Jeff Gordon insists he regrets deliberately taking Clint Bowyer out of the Phoenix NASCAR Sprint Cup race last weekend, but also believes his actions proved he still has 'a fire inside'.
Four-time champion Gordon put Bowyer into the wall in a late collision that also collected Joey Logano, and triggered a pitlane brawl between the pair's Hendrick and Michael Waltrip crews.
NASCAR subsequently punished Gordon, who had hit Bowyer in retaliation for earlier contact.
"The thing that I regret and the thing that I messed up on is that I allowed my anger and my emotions to put me in a position to make a bad choice," said Gordon ahead of this weekend's Homestead season finale.
"I feel like Clint needed to be dealt with, but that wasn't the way to go about it and that wasn't the right time.
"And what I hate most about it is that other guys were involved in it.
"So I will certainly look back on it and wish that I had done things differently."
But while contrite, Gordon also reckons he laid down a marker to rivals.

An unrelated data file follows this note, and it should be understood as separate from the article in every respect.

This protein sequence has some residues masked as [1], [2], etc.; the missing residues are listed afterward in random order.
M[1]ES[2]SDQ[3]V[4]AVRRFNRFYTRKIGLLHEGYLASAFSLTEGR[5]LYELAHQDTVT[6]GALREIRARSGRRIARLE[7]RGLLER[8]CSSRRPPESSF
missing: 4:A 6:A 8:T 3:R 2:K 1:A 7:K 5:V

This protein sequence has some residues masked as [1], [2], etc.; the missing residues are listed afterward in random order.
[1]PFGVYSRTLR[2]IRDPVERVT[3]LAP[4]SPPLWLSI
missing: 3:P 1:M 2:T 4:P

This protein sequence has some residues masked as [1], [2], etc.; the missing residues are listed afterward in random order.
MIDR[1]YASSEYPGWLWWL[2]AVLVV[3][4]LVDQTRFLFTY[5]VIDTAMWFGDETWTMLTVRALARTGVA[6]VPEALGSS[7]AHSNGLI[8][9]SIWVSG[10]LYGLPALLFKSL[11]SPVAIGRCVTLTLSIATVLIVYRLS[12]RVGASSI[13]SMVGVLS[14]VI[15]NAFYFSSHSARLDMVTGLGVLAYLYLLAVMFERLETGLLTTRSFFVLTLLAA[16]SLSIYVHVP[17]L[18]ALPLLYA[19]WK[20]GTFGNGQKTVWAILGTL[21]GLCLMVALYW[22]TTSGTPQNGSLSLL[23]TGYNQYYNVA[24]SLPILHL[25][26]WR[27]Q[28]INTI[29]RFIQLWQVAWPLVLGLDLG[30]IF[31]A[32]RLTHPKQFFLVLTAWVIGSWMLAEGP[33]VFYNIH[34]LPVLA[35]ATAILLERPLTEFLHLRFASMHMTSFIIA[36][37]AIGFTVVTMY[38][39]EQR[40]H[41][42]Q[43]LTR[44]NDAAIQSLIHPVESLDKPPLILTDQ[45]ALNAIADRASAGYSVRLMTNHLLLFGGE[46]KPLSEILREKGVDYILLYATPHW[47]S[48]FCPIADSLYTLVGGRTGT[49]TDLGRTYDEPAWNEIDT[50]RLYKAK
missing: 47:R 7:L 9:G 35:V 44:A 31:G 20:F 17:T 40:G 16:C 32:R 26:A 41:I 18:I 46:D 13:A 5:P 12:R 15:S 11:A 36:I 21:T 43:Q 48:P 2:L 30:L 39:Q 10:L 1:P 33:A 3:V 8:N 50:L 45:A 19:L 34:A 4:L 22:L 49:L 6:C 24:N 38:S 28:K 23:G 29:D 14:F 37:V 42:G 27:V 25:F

"I don't think they're going to be messing with me for a little while," he said. "I think that message is going to be sitting pretty clear."
The 41-year-old, whose last title came back in 2001, feels the Phoenix incident underlined that he still has a passion for winning.
"For the last couple of years I feel that maybe one thing I haven't done enough of is show the fire inside me that I still have to want to win and to want to win championships," said Gordon.
"I would've liked to go about it differently, but I think Sunday did show that that fire and passion is inside me in a big way."
He also believes Bowyer was unwise in the initial clash between them, which forced Gordon to pit with tyre damage.
"If you're contending for the championship, you've got to be smart about the things you do on the racetrack," Gordon argued.
"There was absolutely no reason to run into me. You've got to understand each guy you're racing with - if they're a guy that needs a ride next year, if they're a guy that's trying to finish 10th or 12th in the points, or whether they're a guy that's racing for the championship. And it goes both ways.
"We were racing for fourth in the points in that race. So there was a lot on the line for us as well as for them.
"I think it just wasn't very smart of Clint to run into me and know that we had past history this year.
"Afterwards, did it sit well with me knowing that I'd taken his [title] hopes out? No. He's a guy that I would consider a friend. There are a lot of things that didn't sit well with me afterwards.
"But it's hard to bring all that into your mind when you're upset about the situation."